Human Rights and Parliamentary Supremacy

However, since Parliament’s enactment of the Human Rights Act 1998, it is no longer true that human rights are only protected by common law. The courts must read legislation as giving effect to the rights in the European Convention of Human Rights and Fundamental Freedoms[24],[25] or make a non-binding declaration of incompatibility[26]. Thus, Lord Steyn claimed that the United Kingdom has assumed a legal obligation to protect human rights.[27] To emphasise their constitutional importance in a democracy, Bingham suggests that the ‘Convention’ rights were now part of the rule of law, since the rule of law is mentioned as a principle in the ‘Convention’s’ preamble.[28] I consider this thesis as a misconception, which undervalues the concept of human rights. The preamble of the Convention refers in the same sentence also to a “common heritage of political traditions, ideals and freedoms”. Human rights are more than just part of the rule of law. Parliament’s legislative supremacy can nowadays only be justified from the political system of Parliamentary democracy.[29] Human rights also protect our “political tradition” as democracies and belong to and legitimate Parliamentary Sovereignty.[30] Human rights with ‘freedom to assembly’ and ‘freedom of expression’ guarantee the formation of opinions, which are the foundation for a healthy democracy.[31] Therefore, it is submitted that if Parliament cannot bind its successors[32] and thus, is not allowed to deprive itself of the legitimacy of Parliamentary Sovereignty, it must guarantee the protection of human rights, which are relevant for a democracy.


Human Rights as an independent value system:

Under the first two headings, I have shown that human rights do neither belong completely to one of the two constitutional principles ‘rule of law’ or to ‘Parliamentary Sovereignty’. Therefore, it is submitted that human rights form their own constitutional principle. This finds support in the ‘direct horizontal effect’ of human rights in civil law in Campbell v MGN,[33] where it was held that Article 8 and 10 of the ‘Convention’ are generally applicable in common law ‘breach of confidence’.[34] Moreover, also the German courts decided in Lüth[35] that human rights are an independent value system, which affects all constitutional principles and aspects of the legal system. The same applies to the United Kingdom.



Human rights belong partly to the rule of law, such as the right to a fair trial, and should partly protected politically by Parliamentary Sovereignty, such as freedom of expression and freedom to assembly. These human rights will not be affected by an abolition of the Human Rights Act. However, human rights are an independent constitutional principle as well, which has not been conclusively developed. Even today, we cannot predict the positive effects of human rights on the private law through indirect horizontal effect. Nonetheless, in the words of Lady Hale: “to work out what is, and what is not, compatible with the European convention has brought great benefits to the law and to a great many people.”[36] In order to retain this positive effect of human rights for the future such as the protection of privacy, the author submits that the Human Rights Act should be maintained – it would be a bad bargain to reduce the scope of human rights in exchange for political isolation outside the European Union and the United Nations.

Julian Kulaga

 2nd Year LL.B. (English Law and German Law)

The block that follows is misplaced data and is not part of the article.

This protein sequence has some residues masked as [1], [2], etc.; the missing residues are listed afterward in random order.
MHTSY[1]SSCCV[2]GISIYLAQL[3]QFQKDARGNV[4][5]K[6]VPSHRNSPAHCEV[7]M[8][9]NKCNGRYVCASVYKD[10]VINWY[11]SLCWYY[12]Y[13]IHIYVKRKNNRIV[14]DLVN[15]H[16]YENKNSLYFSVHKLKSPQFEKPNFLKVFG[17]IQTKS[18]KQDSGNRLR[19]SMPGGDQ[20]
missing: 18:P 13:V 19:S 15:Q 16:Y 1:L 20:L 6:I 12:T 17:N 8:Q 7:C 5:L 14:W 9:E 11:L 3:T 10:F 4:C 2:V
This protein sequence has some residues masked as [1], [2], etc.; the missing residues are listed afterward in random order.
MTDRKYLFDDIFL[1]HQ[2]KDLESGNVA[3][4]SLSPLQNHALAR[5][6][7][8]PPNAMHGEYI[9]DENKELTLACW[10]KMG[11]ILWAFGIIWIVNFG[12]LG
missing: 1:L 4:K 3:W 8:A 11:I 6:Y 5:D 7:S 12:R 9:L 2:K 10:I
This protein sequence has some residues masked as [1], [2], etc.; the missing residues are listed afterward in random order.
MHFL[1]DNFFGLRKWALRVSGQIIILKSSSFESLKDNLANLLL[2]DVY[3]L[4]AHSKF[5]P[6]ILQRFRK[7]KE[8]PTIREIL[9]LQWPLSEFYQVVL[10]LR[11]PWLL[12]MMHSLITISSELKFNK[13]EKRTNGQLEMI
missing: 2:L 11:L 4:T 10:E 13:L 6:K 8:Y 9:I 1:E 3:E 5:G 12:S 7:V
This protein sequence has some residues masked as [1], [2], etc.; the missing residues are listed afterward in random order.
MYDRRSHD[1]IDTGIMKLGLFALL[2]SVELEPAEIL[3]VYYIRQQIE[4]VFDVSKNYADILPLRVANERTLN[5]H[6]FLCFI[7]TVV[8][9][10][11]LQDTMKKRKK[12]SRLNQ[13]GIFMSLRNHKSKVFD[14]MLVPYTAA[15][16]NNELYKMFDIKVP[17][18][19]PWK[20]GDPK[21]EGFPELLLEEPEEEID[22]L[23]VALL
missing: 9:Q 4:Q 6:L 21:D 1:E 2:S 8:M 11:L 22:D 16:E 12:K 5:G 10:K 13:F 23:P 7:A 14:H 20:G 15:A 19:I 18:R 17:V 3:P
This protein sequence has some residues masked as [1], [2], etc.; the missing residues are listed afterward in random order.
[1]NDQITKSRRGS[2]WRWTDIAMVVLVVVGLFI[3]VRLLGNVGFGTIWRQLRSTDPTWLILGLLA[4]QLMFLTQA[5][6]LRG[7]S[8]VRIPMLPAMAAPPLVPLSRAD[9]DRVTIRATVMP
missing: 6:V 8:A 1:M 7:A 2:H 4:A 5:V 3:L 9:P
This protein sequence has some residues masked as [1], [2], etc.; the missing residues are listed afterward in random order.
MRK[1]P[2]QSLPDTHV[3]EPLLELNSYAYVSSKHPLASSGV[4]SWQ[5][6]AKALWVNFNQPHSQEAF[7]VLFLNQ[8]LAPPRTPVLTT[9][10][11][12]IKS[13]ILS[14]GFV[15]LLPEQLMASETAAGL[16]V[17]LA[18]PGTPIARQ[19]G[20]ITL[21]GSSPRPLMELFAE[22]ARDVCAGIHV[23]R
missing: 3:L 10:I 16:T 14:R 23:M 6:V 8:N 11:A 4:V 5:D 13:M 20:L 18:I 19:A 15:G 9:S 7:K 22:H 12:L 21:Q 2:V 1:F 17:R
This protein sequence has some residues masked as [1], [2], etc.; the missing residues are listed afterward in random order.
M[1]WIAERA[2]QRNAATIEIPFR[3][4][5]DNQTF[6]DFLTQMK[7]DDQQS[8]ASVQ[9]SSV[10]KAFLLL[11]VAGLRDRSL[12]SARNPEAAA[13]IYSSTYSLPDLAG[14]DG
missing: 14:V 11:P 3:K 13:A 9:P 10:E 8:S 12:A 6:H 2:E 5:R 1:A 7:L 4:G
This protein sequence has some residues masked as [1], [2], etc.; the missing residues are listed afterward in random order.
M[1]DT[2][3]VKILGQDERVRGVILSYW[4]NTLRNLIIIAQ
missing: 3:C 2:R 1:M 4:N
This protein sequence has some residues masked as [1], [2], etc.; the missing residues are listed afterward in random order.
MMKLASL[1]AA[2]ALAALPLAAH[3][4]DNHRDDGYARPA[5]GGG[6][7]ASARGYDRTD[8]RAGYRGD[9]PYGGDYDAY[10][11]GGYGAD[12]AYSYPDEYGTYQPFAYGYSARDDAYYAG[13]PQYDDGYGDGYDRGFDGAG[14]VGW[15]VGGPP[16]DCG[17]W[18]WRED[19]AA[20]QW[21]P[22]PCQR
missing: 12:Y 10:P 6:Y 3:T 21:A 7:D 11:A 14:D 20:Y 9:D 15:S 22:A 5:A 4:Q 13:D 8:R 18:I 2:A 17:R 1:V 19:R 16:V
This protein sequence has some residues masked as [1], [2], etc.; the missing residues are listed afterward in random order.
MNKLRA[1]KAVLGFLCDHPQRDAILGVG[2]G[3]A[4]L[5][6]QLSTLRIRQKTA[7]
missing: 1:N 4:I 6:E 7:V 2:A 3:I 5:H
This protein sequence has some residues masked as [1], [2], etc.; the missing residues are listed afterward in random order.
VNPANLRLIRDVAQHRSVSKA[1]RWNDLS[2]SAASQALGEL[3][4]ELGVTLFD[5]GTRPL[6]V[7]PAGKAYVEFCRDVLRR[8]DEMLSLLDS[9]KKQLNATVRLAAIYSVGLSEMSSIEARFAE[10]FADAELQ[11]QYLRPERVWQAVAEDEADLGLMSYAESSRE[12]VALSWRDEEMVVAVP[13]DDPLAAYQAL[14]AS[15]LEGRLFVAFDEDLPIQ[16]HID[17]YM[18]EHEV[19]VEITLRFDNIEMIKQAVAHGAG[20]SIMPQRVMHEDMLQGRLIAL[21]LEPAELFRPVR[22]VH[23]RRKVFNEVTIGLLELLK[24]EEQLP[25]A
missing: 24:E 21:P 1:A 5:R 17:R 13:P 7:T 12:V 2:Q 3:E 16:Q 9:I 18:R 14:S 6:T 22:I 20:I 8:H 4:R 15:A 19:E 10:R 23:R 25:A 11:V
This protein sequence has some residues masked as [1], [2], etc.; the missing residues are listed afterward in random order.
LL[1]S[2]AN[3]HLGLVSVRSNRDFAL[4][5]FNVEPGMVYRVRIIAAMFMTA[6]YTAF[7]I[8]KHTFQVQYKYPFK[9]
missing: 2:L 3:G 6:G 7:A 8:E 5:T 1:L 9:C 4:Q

King’s College London


[1] Daniel Boffey and Toby Helm, “56% of Britons would vote to quit EU in referendum, poll finds”, The Guardian, 17 November 2012,

[3] The Guardian, “Secret courts: The Liberal Democrats’ duty”, 3 March 2013; British Broadcasting Corporation, “Theresa May: Tories to consider leaving European Convention on Human Rights”, 9 March 2013,

[4] Bingham, Tom, “The Rule of Law”, Penguin Books, (2010), on page 3

[5] Dicey, A.  V., “Introduction to the Study of the Law of the Constitution”, 1885, at 602

[6] Lord Denning in Schering Chemicals v Falkman [1982] QB 1 at 21C; Lord Scarman in Morris v Beardmore [1981] AC 446 at 464 C; Lord Keith in AG v Guardian Newspapers Ltd (No. 2) [1990] 1 AC 109 at 255

[7] Tom Bingham, “The Business of Judging: Selected Essays and Speeches“, 2000, on page 144

[8] Lunney, Mark and Oliphant, Ken, ”Tort Law: Text and Materials“, 4th edition, Oxford University Press, 2010, at 788

[9] Lord Hoffman stressed in A v Home Secretary [2005] 2 A.C. 68 at 129/130

[10] A v Secretary of State for the Home Department (No 2) [2005] UKHL 71

[11]  [1991] AC 1 at 48

[12]  [1998] AC 539

[13] At 15

[14]  [2011] 3 WLR 871 at 930

[15] From here ‘ECHR’

[16] At 119

[17] [2006] QB 60 at 79

[18] [2010] UKSC 48

[19] At 54

[20]  [1994] 1 AC 377

[21] Lord Steyn in Jackson at 302

[22] Lord Neuberger

[23] Lord Neuberger in Bowcott, Owen “Senior judge warns over deportation of terror suspects to torture states”, The Guardian, 5 March 2013,

[24] From here ‘Convention’

[25] Section 3

[26] Section 4

[27] Lord Steyn in Jackson at 302

[28] Bingham, Tom, “The Rule of Law”, Penguin Books, (2010), at 66-68

[29] Lord Steyn in R (on the application of Jackson) v Attorney General [2006] 1 AC 262 at paragraph 79; Lord Mance in  R v Jones (Margaret) [2007] 1 AC 136 at paragraph 102

[30] See Lord Hope in Jackson at 310 and Lord Bingham in Laporte v Chief Constable of Gloucestershire Constabulary [2007] 2 AC 105 at 127.

[31] Bingham, Tom, “The Rule of Law”, Penguin Books, (2010) at 78-80; Laws, John, “The good constitution“, 71 (3) Cambridge Law Journal 567, 2012

[32] Maugham LJ in Ellen Street Estates v Minister of Health [1934] 1 KB 590 at 597

[33] [2004] UKHL 22

[34] Lord Nicholls at 465

[35] BVerfGE 7, 198-238 at 204-212

[36] Lady Hale in Joshua Rozenberg’s article “Judges would regret Human Rights Act repeal, warns Lady Hale“, The Guardian, 14 March 2013,